New development scheme for young British racing talent

By LJ Hutchins

CalendarFriday, August 7th, 2009

 
 

A new motorsports academy has been announced that seeks to back promising youngsters from the age of eight with the aim of finding the top-flight drivers of the future.

And it includes elements that have already benefited young UK athletes including double Olympic gold-medallist Rebecca Adlington.

The academy is a creation of the Motor Sports Association (MSA), the organisation that regulates racing in the UK as the affiliated body of the FIA.

It is the brainchild of Robert Reid, the 2001 WRC champion, the MSA’s Performance Director and an ambassador for Go Motorsport, the body that aims to encourage participation at all levels of motorsport.

Reid has been working on the project for the last four years and says that it builds on an earlier scheme, known as Rally Elite, that has since been extended into racing: “When I first started the Rally Elite scheme with the MSA four years ago, it was the first time there had been such a project in the UK.

“This August we will recruit the first students onto the Advanced Apprenticeship in motor sport — one level below Elite — but it was always clear that each element needed to form part of a bigger joined-up picture.”

The MSA says that a joined-up scheme is now in place to help British youngsters aged eight to 16 who are participating in racing – and there are around MSA 1,600 licence-holders under 16. Candidates will be supported in their studies while still at school.

It is also considering the introduction of new regulations to make sure competitors pay due attention to their education, with the possible introduction of a signed contract to ensure they keep up to date with school work, as well as encouragement for organisers to provide study facilities for their competitors.

It says: “The message is simple: no education, no racing.”

  • At 14, there will be the opportunity for some students to take a Young Apprenticeship in Sport — a sports-based qualification that counts as the equivalent of up to four GCSEs and offers a broad understanding of the world of sport and leisure.
  • From 16, the Advanced Apprenticeship in Sporting Excellence (AASE) helps develop students as competitors while helping them gain transferrable qualifications. AASE is fully-funded by the UK government and is already active across a number of sports including football, rugby, tennis, golf, athletics and swimming. Double gold medal-winning swimmer Rebecca Adlington has benefited from the scheme.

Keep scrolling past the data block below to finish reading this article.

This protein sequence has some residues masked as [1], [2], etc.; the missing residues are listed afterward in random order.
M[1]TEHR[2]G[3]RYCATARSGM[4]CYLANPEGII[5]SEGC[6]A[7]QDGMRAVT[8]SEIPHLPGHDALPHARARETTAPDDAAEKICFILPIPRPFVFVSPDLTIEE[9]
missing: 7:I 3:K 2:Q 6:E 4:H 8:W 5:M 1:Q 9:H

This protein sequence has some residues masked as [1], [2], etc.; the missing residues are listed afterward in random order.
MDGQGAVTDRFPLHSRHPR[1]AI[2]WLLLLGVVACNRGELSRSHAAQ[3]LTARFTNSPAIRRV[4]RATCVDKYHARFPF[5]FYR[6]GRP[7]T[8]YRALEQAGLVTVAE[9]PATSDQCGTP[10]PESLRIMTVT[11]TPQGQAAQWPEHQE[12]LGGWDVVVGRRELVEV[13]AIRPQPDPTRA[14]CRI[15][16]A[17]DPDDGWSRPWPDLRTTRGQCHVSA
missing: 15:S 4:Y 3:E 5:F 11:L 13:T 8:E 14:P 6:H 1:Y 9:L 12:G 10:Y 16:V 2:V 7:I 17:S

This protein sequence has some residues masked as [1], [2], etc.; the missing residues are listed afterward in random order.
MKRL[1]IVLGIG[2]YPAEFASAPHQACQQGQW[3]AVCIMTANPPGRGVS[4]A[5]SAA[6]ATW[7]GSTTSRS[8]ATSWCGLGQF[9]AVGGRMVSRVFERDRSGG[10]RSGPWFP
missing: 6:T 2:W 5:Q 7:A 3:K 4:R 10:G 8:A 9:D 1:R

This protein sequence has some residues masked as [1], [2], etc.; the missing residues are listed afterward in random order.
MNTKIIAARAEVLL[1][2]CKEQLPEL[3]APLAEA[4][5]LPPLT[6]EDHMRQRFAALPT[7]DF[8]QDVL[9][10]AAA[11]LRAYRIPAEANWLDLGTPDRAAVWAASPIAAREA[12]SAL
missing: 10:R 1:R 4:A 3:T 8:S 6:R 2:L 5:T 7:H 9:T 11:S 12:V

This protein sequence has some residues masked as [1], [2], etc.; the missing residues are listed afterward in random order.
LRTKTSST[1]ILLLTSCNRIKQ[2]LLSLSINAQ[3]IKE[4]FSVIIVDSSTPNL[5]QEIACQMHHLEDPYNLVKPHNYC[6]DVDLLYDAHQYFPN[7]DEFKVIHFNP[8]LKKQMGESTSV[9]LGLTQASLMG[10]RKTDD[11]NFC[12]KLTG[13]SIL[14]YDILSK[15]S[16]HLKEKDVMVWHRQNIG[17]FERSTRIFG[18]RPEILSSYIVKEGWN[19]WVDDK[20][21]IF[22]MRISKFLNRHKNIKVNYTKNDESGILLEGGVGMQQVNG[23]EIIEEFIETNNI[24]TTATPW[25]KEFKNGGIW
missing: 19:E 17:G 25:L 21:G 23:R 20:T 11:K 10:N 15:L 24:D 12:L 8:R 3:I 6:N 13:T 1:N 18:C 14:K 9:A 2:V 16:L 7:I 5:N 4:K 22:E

• As competitors move towards the top of the Academy, they pass into existing Elite schemes designed to launch their careers as professional drivers and now includes FIA funding for young driver safety awareness.
  • From Elite, the best candidates graduate into the post-Elite phase with a view to moving towards the international scene.

Reid added: “We see many competitors faced with a difficult career choice at this age. What the Academy does — and in particular the Advanced Apprenticeship — is to provide a safety net at every stage, so that if the anticipated professional career doesn’t take off for whatever reason, the athlete still has options and qualifications for the future.”

The MSA says it has looked carefully at other sports and has recognised the need to identify the best British talent as a team of individuals under a collective banner.

As a result, members of the MSA Academy at Elite and post-Elite levels will now become known as TEAM UK and will be able to use this designation to identify them as the best emerging talent in British motor sport.

The organisation says its ambition is to support the best drivers even further by creating a new revenue stream that will enable funding to be channelled towards those attaining post-Elite levels.

Reid continued: “We have always talked about funding. We know that it costs an awful lot to get to the very top of this sport and while the MSA is never going to be a position to invest that kind of money in an individual, there are some really interesting ideas that start to become possible once the funding starts to come in.

“However, you first have to have the structure in place in order to demonstrate the credibility required to secure the funding. We now have that.”

The MSA Academy will also include a recognised coaching structure in UK motor sport, although it says that this aspect may take a little longer to deliver.

Reid concluded by saying: “It’s been a bit tricky at times but I’m delighted that the structure and all the elements are now in place.

“I feel that the MSA Academy gives the UK a real opportunity to set the standards in terms of competitor development and will help to ensure that this country continues to be well represented at the highest level of world motor sport in the future.”

For more information about the MSA Motorsport Academy, contact the organisation here.

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